A Doll’s House
I have often started to read a review only to find the dreaded word ‘dated’ in it, used because the play was written last century or even the century before. Apart from the syntax, A Doll’s House could not be more contemporary as it presents a woman's dilemma as a human dilemma, relevant to both sexes when so often women's stories are treated as a special subject of concern only to women.
A Doll’s House is a play about secrets and social status. To protect her secret, Nora tries to defend one of husband Torvald’s employees who knows that she is hiding forgery from her spouse.
Torvald insists on firing the employee, Krogstad, who promptly sends a letter to him detailing Nora’s deceit. Nora tries to keep her husband from reading the letter to no avail. Upon reading it, he is angry with Nora, insisting that her deceit has harmed his reputation although she has borrowed the money to save his life.
After learning the money does not need to be repaid, Torvald forgives Nora, but she cannot forgive his self-centeredness.
The play was originally set in 1879 in a middle class house in Norway, but director Nathan Quadrio has wisely decided to remove set and period altogether. A door frame, two chairs and a coffee table, together with the stark black walls of the Bakehouse Theatre provide the setting, ensuring the intimacy of the play is enhanced and our attention focussed on the acting and the dialogue. Instead of a set providing the claustrophobia in which Nora is trapped, we focus on her dialogue and her pacing like a caged animal when cornered.
As well as the set and time period, Director Quadrio, along with fellow adapter Miriam Fietz, have removed the lesser characters and trimmed the play to run for two acts, with the action spanning 24 hours instead of several days.
His direction is tight and characters well-drawn. As an audience member, I was immediately drawn in to the story and felt the characters’ joys and pain.
Allison Scharber’s Nora is mesmerising. Barely off the stage, she takes us with her, as she moves from the timid wife, dominated by her husband and haunted by her secret, to a woman who is willing to lose everything to become her own person. She nails every nuance and is the driving force that keeps the play flowing.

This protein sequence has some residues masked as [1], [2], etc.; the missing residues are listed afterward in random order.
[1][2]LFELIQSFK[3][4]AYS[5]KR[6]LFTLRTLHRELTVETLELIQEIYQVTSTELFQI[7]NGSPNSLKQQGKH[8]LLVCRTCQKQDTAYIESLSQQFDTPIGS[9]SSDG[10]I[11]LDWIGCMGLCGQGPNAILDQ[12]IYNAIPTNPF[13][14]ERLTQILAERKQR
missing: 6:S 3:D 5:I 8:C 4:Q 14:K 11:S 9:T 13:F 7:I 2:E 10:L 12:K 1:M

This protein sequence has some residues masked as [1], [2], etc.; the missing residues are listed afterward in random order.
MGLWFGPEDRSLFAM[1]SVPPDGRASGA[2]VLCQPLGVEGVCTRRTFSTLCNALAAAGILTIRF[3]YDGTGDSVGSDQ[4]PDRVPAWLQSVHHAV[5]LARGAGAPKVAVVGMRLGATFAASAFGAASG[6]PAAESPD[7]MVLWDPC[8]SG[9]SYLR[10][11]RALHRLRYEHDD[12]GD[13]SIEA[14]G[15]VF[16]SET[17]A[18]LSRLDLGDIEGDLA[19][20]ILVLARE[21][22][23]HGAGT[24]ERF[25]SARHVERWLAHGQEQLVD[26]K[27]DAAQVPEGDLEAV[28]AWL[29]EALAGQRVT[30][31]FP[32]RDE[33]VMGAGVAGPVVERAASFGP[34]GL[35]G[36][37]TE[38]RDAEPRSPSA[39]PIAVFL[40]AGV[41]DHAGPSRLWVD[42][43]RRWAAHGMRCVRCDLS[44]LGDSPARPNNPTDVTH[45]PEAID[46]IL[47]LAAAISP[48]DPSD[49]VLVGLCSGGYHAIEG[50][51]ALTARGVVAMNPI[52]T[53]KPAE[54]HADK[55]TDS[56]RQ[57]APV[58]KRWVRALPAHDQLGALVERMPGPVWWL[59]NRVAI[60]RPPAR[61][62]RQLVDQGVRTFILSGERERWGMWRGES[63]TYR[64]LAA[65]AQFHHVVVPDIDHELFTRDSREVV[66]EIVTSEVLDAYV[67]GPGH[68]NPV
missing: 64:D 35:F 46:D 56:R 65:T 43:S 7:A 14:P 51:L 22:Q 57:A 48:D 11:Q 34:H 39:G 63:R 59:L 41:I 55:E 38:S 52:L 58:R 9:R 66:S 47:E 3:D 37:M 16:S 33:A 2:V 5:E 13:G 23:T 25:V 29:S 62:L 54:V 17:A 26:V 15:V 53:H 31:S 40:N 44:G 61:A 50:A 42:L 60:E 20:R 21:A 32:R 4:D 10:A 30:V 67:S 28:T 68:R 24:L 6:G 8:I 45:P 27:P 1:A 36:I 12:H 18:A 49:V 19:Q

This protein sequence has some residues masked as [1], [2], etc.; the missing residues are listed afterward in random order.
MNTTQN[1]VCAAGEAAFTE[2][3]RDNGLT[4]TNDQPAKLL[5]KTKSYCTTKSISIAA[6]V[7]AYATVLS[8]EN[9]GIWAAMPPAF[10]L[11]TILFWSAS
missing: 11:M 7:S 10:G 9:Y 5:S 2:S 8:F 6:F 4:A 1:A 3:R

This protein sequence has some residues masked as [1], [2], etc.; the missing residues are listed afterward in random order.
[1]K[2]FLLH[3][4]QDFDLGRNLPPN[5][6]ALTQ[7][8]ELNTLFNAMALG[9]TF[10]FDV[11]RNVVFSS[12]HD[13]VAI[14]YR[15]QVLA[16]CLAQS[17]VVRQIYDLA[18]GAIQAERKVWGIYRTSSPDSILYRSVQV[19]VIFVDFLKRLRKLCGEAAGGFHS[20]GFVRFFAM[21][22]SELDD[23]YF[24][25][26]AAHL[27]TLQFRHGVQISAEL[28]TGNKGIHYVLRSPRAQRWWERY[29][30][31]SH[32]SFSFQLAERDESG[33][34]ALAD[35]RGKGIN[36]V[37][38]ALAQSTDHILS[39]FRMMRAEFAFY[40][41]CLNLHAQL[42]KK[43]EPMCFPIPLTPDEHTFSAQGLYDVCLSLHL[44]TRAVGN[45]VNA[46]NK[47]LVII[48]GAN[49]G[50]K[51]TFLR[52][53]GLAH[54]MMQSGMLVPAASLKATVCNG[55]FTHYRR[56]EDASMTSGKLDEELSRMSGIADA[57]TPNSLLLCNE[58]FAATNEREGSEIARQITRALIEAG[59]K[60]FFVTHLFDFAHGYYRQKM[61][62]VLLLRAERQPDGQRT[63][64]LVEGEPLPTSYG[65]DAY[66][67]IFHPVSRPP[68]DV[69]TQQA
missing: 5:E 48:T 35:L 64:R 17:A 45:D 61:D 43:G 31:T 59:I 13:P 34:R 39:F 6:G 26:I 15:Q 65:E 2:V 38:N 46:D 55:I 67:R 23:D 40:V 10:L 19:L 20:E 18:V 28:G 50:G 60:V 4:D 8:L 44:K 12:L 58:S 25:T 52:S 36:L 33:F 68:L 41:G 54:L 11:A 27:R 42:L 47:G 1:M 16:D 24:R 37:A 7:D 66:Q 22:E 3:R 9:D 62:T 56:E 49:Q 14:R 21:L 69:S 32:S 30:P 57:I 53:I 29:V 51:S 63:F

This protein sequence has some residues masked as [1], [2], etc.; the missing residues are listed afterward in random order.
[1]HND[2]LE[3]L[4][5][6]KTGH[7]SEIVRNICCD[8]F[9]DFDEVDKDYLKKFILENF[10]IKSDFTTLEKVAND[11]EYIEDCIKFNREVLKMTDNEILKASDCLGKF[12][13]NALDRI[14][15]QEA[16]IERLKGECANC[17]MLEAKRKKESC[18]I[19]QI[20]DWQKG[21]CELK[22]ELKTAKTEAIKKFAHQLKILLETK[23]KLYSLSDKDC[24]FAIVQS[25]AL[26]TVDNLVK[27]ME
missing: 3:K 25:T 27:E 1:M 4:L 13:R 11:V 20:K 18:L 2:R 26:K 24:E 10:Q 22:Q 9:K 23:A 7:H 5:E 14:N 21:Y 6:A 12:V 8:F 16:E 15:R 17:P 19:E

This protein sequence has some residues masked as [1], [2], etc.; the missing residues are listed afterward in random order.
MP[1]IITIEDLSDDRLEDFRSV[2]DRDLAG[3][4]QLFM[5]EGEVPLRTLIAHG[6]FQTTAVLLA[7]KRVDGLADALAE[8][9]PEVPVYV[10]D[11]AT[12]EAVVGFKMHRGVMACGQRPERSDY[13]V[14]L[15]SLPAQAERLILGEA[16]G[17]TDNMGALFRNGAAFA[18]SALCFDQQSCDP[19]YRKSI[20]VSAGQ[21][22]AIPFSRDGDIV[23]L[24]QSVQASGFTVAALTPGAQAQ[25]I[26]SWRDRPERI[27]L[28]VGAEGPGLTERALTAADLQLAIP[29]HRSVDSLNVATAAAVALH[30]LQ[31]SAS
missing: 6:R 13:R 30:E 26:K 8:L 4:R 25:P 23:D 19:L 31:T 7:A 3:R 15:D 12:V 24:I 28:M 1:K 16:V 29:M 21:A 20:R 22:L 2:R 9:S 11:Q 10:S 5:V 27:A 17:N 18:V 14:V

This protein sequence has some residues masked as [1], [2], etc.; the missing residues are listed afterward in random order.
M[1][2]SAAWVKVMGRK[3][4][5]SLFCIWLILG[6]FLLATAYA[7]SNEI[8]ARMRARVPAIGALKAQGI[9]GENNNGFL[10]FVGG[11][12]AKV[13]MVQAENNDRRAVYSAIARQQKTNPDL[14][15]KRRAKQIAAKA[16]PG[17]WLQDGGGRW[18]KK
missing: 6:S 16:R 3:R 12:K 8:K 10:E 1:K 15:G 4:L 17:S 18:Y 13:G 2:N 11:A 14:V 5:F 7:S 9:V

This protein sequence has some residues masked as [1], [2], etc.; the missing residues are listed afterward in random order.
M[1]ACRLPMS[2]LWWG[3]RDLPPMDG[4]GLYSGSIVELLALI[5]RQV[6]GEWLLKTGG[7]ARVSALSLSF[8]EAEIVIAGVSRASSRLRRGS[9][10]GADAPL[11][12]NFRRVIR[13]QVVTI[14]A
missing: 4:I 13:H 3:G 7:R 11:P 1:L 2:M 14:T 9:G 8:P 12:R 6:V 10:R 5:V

Matt Houston seems to be able to play anything in theatre, from the tormented Renfield (Dracula) to Cripple Billy (The Cripple of Inishmaan). In this play, his Torvald is domineering, pompous and controlling. However, he also gives us humanity in Torvald’s love for Nora, however misguided his way of showing love may be.
Georgia Stockham’s Mrs Linde is a fragile woman who is ‘broken’ by her circumstances and looking to make a new start at any cost. The quiet intensity of Stockham’s performance ensures that we empathise with her character’s plight.
It would be easy to classify Niles Krogstad as the villain of A Doll’s House, however he is not. He is simply a man trapped by circumstance and willing to do anything to maintain his position. Anthony Vawser gives us the menace and desperation required but seemed uncertain of some of his lines on opening night. This should correct itself as the season continues.
James McCluskey-Garcia’s Dr Rank is the perfect foil to Torvald, someone Nora can talk to and who treats her like an equal. Unlike the other characters, his Dr Rank does not care what others think of him. McCluskey-Garcia’s performance is compassionate and heart breaking, particularly his last scene.
Costumes by Ann Humphries and lighting by Nathan Quadrio add to the ambience of the play.
A Doll’s House is a study of relationships and the secrets that we are all guilty of keeping from those we love.
IpSkip Productions has produced an excellent adaption of a classic!
Note: Anthony Vawser is a Stage Whispers reviewer.